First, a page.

Multi-purpose audio equipment?
February 17, 2012 9:07 AM   Subscribe

Buying advice for audio equipment that can be used for both home video and for field recording?

So I'm interested in learning how to do audio field recordings, just for fun. I've looked into digital audio recorders like the Marantz PMD661 or the Sony PCM-D50, and at a stereo microphone like the Rode NT4.

Something else that I'd like to do is to shoot a little home video using a Canon Vixia HF M40 video recorder.

My question is: can the same equipment that's used for a field recording also be used to record audio for a camcorder "home movie"?

This is probably a super dumb question, but there it is. Any advice greatly appreciated.
posted by facetious to Media & Arts (3 answers total) 2 users marked this as a favorite
Best answer: yeah, you can use the same stuff for field recording + audio capture for home movies. You will need to slate the take with something like a clapper (this can be as simple as clapping your hands while recording with your field device and filming yourself) and then line up your audio file with your video. If you make any edits, make sure not to move your audio relative to the video or it's gonna be a headache to line 'em back up again.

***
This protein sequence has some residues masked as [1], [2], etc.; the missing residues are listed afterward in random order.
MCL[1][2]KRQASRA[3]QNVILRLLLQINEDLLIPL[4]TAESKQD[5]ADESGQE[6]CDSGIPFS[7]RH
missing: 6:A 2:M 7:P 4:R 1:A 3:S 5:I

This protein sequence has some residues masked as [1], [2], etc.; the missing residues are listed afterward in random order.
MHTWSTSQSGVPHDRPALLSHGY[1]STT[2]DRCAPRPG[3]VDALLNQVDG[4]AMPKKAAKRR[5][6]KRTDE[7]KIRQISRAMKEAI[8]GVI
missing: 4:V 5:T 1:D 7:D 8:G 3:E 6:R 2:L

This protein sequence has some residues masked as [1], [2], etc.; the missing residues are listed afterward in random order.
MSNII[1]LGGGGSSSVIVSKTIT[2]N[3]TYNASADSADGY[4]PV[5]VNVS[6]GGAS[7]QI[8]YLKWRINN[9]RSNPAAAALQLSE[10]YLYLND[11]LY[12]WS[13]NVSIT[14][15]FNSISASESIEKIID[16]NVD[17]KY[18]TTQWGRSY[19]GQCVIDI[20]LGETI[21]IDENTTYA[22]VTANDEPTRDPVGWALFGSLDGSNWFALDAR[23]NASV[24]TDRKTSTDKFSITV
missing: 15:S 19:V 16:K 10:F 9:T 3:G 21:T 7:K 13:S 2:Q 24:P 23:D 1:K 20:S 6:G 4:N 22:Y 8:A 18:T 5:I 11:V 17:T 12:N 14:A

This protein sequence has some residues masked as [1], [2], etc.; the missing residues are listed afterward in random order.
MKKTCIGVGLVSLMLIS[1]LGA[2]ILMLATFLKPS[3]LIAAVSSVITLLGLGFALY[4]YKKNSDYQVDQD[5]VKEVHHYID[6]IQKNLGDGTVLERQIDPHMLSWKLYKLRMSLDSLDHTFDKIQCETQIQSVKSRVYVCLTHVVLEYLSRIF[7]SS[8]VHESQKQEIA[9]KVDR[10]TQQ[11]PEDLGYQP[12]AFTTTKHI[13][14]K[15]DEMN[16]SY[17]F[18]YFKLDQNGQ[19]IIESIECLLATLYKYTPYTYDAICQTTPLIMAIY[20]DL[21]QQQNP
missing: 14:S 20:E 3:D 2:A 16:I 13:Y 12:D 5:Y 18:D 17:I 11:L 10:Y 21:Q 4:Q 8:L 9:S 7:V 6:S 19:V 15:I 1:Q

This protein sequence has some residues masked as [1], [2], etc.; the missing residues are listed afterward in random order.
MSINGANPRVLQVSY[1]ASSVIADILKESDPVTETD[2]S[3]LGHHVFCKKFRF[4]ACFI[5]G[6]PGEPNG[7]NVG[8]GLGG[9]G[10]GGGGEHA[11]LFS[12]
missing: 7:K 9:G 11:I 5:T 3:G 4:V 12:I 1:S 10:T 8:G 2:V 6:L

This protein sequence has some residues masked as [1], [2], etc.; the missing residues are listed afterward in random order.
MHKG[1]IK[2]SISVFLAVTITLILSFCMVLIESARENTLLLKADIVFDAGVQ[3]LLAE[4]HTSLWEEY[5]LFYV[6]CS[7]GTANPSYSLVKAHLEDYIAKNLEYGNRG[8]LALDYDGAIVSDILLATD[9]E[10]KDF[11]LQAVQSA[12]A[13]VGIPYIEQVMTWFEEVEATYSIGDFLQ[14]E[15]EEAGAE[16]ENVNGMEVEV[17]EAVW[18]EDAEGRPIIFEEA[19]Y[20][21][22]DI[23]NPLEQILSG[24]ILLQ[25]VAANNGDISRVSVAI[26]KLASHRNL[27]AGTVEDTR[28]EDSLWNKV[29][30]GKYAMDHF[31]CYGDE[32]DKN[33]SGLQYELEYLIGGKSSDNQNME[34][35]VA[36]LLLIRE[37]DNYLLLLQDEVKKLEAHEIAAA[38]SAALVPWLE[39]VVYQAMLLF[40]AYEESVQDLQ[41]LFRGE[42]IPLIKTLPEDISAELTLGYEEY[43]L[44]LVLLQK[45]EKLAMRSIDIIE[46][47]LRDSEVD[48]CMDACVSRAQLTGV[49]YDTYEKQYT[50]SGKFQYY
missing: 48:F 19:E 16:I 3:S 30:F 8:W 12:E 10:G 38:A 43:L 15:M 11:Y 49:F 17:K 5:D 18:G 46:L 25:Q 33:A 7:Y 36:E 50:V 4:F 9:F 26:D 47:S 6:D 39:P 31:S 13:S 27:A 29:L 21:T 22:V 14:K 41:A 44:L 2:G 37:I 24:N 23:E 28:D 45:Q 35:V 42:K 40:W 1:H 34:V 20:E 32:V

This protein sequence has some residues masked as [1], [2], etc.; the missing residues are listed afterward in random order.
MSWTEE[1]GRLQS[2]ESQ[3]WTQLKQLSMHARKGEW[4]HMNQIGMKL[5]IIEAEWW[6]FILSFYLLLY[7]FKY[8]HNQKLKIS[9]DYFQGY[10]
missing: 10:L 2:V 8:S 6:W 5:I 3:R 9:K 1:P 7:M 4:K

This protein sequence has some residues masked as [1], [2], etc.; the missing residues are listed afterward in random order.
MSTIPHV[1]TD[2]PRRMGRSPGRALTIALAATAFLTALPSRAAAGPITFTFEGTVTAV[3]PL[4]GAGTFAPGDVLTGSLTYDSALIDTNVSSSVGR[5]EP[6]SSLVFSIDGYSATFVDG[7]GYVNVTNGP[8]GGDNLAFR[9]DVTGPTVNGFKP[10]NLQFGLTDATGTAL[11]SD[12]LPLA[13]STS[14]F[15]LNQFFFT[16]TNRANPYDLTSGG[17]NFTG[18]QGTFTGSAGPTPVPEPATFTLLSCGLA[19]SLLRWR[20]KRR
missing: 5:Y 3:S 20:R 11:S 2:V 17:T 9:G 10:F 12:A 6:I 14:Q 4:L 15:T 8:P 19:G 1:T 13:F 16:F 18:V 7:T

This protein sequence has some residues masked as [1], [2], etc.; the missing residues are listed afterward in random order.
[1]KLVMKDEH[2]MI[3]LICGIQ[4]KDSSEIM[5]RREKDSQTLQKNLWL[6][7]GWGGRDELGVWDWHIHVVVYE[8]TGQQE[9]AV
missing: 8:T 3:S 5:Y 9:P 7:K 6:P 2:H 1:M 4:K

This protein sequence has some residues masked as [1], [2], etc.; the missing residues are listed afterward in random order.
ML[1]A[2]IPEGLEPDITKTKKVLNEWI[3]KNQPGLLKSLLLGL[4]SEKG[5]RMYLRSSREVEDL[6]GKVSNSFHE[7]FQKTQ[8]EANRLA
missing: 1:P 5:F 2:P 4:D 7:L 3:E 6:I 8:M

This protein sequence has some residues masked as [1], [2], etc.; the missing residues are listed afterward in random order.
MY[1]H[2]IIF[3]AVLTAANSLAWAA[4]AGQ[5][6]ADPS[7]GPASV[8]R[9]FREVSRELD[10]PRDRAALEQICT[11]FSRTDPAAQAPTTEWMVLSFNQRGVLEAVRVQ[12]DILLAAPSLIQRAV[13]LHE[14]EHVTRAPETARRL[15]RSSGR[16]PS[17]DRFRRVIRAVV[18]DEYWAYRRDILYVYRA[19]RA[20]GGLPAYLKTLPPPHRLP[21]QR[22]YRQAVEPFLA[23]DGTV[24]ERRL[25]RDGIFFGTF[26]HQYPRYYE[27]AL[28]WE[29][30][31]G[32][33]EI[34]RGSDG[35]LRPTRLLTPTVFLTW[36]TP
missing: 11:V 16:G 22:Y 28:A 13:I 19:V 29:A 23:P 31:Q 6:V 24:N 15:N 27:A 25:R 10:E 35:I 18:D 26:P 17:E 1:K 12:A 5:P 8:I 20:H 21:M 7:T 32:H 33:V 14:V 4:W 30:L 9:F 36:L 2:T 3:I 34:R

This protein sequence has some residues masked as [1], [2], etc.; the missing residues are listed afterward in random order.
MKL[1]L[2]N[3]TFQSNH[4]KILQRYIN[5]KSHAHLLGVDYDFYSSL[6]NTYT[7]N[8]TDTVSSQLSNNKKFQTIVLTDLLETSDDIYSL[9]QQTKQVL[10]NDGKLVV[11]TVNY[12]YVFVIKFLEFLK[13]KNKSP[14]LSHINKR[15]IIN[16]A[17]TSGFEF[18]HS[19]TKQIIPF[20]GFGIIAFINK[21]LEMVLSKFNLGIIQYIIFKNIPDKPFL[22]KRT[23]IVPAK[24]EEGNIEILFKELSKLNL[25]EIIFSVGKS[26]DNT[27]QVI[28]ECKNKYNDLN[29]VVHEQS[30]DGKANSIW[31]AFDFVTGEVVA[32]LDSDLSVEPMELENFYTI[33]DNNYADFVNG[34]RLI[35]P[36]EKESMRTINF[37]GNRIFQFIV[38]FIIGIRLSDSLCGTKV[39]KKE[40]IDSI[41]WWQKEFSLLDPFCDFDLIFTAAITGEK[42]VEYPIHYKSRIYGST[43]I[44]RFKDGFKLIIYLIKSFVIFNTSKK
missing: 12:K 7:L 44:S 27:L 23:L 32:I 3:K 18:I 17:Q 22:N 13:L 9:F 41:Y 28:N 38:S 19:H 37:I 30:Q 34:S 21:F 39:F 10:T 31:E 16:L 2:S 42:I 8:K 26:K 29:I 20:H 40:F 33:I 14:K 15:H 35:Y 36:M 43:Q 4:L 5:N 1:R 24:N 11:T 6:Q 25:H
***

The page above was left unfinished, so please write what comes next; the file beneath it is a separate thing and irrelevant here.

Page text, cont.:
I always recommend the zoom H4n, but depending on the features you want, any of those portable recorders should be acceptable.
posted by dubold at 10:49 AM on February 17, 2012

Make sure what ever you buy has good meters and a headphone jack with volume control. Also make sure that you don't have to go through ten levels of menus to see the meters or adjust the headphone volume. I would expect that the Sony and Marantz products would be OK in this regard but its worth checking out before you buy.
posted by jmsta at 12:28 PM on February 17, 2012 [1 favorite]

A meter is very important and has little to do with bit rate or sample rate. An accurate meter is important tool to use even before your sound becomes bits. Once you've over driven your mic Pre's there is no fixing that audio and recoding a signal too low and the bumping up the gain in post will also raise your noise floor.
posted by jmsta at 9:53 AM on February 27, 2012

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